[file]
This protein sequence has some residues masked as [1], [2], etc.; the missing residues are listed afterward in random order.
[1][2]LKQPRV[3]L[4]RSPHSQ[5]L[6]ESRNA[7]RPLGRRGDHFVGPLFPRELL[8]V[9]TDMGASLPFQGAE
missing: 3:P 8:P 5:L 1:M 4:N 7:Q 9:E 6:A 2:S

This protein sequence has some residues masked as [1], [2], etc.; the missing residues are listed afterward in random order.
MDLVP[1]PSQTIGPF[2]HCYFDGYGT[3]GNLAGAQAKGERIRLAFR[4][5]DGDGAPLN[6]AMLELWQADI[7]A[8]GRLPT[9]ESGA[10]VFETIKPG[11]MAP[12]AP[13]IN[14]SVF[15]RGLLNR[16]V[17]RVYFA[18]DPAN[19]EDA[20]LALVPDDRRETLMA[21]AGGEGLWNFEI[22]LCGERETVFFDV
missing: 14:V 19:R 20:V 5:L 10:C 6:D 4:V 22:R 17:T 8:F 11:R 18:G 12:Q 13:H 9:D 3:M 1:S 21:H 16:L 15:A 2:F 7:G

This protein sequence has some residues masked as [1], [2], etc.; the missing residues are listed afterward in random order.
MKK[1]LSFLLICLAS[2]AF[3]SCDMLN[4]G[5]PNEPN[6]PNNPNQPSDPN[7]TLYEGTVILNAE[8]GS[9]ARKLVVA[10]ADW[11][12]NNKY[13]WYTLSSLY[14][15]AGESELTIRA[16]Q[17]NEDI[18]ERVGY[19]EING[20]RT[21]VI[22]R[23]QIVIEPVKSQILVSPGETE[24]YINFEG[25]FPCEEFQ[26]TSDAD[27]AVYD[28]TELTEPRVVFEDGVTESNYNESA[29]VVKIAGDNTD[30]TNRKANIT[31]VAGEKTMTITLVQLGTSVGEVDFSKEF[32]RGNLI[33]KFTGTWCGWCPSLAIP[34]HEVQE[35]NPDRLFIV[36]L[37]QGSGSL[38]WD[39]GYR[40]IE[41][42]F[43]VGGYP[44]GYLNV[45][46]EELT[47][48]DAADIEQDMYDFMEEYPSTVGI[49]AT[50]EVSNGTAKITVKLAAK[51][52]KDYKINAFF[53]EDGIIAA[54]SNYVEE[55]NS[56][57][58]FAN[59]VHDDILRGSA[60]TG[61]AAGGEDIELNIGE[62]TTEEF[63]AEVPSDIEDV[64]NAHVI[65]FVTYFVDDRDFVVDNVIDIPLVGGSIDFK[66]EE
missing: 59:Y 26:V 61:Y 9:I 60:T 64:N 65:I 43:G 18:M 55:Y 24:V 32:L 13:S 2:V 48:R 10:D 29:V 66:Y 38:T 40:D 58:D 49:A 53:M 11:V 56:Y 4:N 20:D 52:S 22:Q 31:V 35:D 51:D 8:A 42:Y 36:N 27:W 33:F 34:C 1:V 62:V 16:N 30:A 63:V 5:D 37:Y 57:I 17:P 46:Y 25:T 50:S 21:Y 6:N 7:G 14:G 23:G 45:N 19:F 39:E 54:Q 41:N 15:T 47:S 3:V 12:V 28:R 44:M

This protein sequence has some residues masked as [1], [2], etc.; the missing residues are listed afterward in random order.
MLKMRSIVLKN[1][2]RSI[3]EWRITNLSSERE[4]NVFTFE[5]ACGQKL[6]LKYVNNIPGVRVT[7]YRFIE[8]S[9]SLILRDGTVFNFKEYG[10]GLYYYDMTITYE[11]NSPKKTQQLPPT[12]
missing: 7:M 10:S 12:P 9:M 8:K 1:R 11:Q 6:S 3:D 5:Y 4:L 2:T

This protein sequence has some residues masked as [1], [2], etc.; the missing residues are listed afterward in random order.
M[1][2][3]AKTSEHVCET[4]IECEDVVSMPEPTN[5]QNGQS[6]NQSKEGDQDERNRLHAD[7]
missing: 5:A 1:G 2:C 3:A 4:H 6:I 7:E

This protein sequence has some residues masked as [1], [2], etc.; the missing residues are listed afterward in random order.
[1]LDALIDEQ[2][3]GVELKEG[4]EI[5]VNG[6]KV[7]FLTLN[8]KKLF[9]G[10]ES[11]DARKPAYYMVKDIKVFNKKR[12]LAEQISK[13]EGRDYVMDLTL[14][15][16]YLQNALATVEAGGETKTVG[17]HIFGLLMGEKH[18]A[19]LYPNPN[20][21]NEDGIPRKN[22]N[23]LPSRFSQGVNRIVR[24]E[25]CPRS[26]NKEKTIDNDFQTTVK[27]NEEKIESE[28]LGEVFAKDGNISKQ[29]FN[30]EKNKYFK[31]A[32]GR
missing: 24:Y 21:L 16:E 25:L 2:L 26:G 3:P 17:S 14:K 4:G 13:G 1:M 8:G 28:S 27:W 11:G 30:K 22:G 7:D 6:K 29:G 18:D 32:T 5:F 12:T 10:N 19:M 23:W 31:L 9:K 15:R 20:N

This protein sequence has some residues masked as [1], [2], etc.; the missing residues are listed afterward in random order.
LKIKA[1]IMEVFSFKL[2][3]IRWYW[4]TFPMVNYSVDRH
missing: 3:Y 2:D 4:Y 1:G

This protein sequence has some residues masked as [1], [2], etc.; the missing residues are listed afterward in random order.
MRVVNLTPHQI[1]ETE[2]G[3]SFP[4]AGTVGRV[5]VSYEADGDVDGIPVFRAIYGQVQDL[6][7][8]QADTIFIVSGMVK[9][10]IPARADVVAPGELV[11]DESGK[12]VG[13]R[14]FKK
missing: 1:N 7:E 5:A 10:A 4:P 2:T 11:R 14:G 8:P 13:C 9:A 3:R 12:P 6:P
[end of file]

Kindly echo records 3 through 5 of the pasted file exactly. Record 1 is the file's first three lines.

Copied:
This protein sequence has some residues masked as [1], [2], etc.; the missing residues are listed afterward in random order.
MKK[1]LSFLLICLAS[2]AF[3]SCDMLN[4]G[5]PNEPN[6]PNNPNQPSDPN[7]TLYEGTVILNAE[8]GS[9]ARKLVVA[10]ADW[11][12]NNKY[13]WYTLSSLY[14][15]AGESELTIRA[16]Q[17]NEDI[18]ERVGY[19]EING[20]RT[21]VI[22]R[23]QIVIEPVKSQILVSPGETE[24]YINFEG[25]FPCEEFQ[26]TSDAD[27]AVYD[28]TELTEPRVVFEDGVTESNYNESA[29]VVKIAGDNTD[30]TNRKANIT[31]VAGEKTMTITLVQLGTSVGEVDFSKEF[32]RGNLI[33]KFTGTWCGWCPSLAIP[34]HEVQE[35]NPDRLFIV[36]L[37]QGSGSL[38]WD[39]GYR[40]IE[41][42]F[43]VGGYP[44]GYLNV[45][46]EELT[47][48]DAADIEQDMYDFMEEYPSTVGI[49]AT[50]EVSNGTAKITVKLAAK[51][52]KDYKINAFF[53]EDGIIAA[54]SNYVEE[55]NS[56][57][58]FAN[59]VHDDILRGSA[60]TG[61]AAGGEDIELNIGE[62]TTEEF[63]AEVPSDIEDV[64]NAHVI[65]FVTYFVDDRDFVVDNVIDIPLVGGSIDFK[66]EE
missing: 59:Y 26:V 61:Y 9:I 60:T 64:N 65:I 43:G 18:M 55:Y 24:V 32:L 13:S 2:V 48:R 10:D 29:V 66:Y 38:T 40:D 58:D 49:A 53:M 11:V 56:Y 4:N 20:D 52:S 22:Q 31:V 35:D 51:D 8:A 42:Y 36:N 27:W 33:F 34:C 1:V 62:V 16:N 30:A 63:V 5:D 37:Y 57:I 17:P 46:Y 25:T 50:S 21:Y 6:N 7:G 14:G 23:G 45:N 19:F 39:E 54:Q 41:N 15:T 47:S 3:V 12:V 28:R 44:M

This protein sequence has some residues masked as [1], [2], etc.; the missing residues are listed afterward in random order.
MLKMRSIVLKN[1][2]RSI[3]EWRITNLSSERE[4]NVFTFE[5]ACGQKL[6]LKYVNNIPGVRVT[7]YRFIE[8]S[9]SLILRDGTVFNFKEYG[10]GLYYYDMTITYE[11]NSPKKTQQLPPT[12]
missing: 7:M 10:S 12:P 9:M 8:K 1:R 11:Q 6:S 3:D 5:Y 4:L 2:T

This protein sequence has some residues masked as [1], [2], etc.; the missing residues are listed afterward in random order.
M[1][2][3]AKTSEHVCET[4]IECEDVVSMPEPTN[5]QNGQS[6]NQSKEGDQDERNRLHAD[7]
missing: 5:A 1:G 2:C 3:A 4:H 6:I 7:E